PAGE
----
It could soon be tougher than ever to invest in property as Australian banks move to keep up with new regulatory changes aimed at pulling back on investment loans .
So far, one major bank is no longer accepting 100% of your rental income when assessing your ability to repay the home loan.
Other changes to take effect include increasing the buffer or factored interest rate when assessing how an investor would cope if interest rates were to increase and scrapping some incentives and discounts.
Is this the end of investment loans? Not at all but there are some changes that you should be aware of if you’re considering getting a home loan to invest.
What are these policy changes?
Rental income and negative gearing.
Previously, one major lender used 100% of your rental income when assessing your ability to pay off a home loan. This policy has now been scrapped and the percentage of rental income that the lender will now accept will be based on property type:
- Residential (80%).
- Commercial (65%).
- Serviced Apartment (50%).
As a result of the policy change to rental income, this same lender will now accept negative gearing as part of its serviceability assessment (your ability to pay back the mortgage).
Factored interest rate.
One major bank is now assessing investors at a higher factored interest rate, from 6.8 per cent to 7.1 per cent. The increase to this buffer basically means that your borrowing power could be affected.
For example, Jimmy has a gross income of $80,000 a year and wants to buy an investment property in Parramatta valued at $300,000.
He has an existing property in Lidcombe valued at $300,000 with a $240,000 mortgage.
Using the equity in his existing Lidcombe property, he has enough to cover the 10% deposit ($30,000) required to purchase the Parramatta property.
He pays $900 a month in mortgage repayments and earns $280 a week in rent from his Lidcombe property. He has no other existing debts.
With the old buffer rate, Jimmy would pass serviceability with around $106 to spare each month.
Under the new factored interest rate, Jimmy would need an extra $1052 per month plus just to prove to the bank that he can afford to pay off the new loan.
Cashback and discounts.
One major bank will no longer offer a cashback offer for investment loans and will also reduce its discount offer.
It’s hard to say whether other major lenders will follow suit with these changes in the coming
six months. Some may wait until APRA actually announce capital requirement changes.
Why are these policy changes being introduced?
A recent report from Moody’s found that “Australia’s housing market risks are skewed towards the downside” and “rising house prices are intensifying imbalances in the housing market.”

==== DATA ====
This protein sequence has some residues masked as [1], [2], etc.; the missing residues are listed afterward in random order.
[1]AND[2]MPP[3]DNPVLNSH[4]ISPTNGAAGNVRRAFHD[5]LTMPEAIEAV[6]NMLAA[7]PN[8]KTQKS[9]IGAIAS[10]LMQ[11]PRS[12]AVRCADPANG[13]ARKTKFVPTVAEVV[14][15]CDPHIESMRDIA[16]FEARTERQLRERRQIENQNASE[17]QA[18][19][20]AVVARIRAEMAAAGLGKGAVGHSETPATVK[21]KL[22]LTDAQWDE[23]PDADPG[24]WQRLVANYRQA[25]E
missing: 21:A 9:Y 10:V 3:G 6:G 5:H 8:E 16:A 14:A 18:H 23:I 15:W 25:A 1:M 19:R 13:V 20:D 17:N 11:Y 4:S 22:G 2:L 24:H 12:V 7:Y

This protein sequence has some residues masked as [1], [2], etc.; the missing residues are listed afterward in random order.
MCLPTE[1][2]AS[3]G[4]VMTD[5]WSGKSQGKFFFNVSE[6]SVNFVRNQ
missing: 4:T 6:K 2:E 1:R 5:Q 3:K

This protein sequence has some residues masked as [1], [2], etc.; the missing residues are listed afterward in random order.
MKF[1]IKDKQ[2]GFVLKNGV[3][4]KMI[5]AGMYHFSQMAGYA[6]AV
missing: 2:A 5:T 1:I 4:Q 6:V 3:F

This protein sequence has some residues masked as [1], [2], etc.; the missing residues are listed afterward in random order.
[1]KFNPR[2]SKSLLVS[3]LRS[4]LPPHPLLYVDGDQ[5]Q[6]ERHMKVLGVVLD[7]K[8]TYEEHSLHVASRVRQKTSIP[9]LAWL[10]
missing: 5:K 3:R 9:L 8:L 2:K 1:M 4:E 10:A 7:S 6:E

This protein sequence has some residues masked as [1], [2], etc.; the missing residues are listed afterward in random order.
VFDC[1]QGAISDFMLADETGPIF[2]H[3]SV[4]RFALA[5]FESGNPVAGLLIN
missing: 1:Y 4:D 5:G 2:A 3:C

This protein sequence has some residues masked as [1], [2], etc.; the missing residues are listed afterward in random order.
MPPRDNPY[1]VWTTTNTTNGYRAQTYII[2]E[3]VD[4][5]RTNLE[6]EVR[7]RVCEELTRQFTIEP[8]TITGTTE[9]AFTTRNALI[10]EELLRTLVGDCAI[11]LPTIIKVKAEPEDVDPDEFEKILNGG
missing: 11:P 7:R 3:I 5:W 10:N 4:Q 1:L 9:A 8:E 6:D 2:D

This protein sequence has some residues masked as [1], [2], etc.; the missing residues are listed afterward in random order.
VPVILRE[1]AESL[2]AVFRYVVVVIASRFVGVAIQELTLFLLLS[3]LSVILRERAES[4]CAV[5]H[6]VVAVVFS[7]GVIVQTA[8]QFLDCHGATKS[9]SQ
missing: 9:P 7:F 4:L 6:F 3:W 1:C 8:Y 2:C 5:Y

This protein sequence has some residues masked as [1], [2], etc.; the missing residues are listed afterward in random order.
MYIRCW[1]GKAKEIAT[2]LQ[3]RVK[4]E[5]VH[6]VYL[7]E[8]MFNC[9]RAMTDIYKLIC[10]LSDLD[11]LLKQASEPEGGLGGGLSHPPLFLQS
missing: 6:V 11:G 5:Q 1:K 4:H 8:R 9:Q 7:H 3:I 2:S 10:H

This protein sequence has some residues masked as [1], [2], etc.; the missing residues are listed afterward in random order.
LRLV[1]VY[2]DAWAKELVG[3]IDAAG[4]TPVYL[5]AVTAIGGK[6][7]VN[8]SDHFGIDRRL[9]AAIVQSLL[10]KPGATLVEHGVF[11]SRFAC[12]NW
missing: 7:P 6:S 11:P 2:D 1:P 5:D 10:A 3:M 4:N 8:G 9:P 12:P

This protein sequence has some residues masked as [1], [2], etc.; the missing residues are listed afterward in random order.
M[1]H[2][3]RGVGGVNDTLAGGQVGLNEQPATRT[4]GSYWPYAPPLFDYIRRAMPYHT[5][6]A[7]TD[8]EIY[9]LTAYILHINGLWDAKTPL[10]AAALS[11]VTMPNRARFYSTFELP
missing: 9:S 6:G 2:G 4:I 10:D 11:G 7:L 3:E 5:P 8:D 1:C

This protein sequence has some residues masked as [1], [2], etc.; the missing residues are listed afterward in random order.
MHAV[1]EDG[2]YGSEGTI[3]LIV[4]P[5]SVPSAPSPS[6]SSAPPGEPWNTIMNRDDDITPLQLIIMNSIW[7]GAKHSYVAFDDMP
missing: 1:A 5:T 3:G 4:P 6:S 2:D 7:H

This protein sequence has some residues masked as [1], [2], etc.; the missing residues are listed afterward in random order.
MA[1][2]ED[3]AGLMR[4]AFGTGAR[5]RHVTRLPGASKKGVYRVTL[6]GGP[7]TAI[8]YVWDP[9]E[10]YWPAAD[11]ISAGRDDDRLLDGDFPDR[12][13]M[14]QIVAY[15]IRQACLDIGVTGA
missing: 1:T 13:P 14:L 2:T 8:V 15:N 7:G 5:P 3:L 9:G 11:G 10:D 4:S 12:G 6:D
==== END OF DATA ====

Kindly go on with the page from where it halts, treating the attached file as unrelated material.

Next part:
Basically, the Australian Prudential Regulation Authority (APRA) – the big government agency that regulates the bank – is worried about a property market crash and it reckons the huge growth in property prices over the past few years has been the result of crazy property investor activity.
Because of this, it wants financial institutions, like banks, to cap investor loan growth to below 10 per cent per annum which translates to a slow down in the number of investment loans they approve.
The regulator will also soon be increasing the capital requirements for investment loans making it more expensive for banks to fund these types of loans compared to owner-occupied loans.
So far, the regulator has talked about this but has not actually made a change to capital requirements for investment loans.
Despite this, some major banks have already moved to introduce policy changes that may hinder investors’ ability to borrow.
Will non-ADIs be making similar policy changes?
So far, there have been no policy changes to serviceability or pricing for investment loans with non-authorised deposit-taking institutions (non-ADIs), such as merchant banks and finance companies.
There is the potential for investors to avoid these policy restrictions with these finance providers but you have to keep in mind that these companies are often funded by banks in one way or another so there is the potential for APRA to have some influence on them.
Will the policy changes curb foreign investment?
These changes will likely have little effect on foreign investors, who are more affected by the exchange rate and the country in which they earn their income.
Foreign investors also tend to have large deposits so requiring them to have a bigger down payments will likely not have much of an effect.
As it stands, one major lender has restricted foreign investors to borrowing 70% of the property value, down from 80%. No other major lenders have made such an announcement.
Can I still get a loan to buy an investment property?
Despite new capital requirements and policy changes, it’s still possible for property investors to get approved for a competitive home loan.
It comes down to choosing the right lender and having sufficient equity and a good deposit.
Our specialist mortgage brokers understand investment loan policy so why not give them a call on 1300 889 743 or complete our free assessment form to find out how we can help you.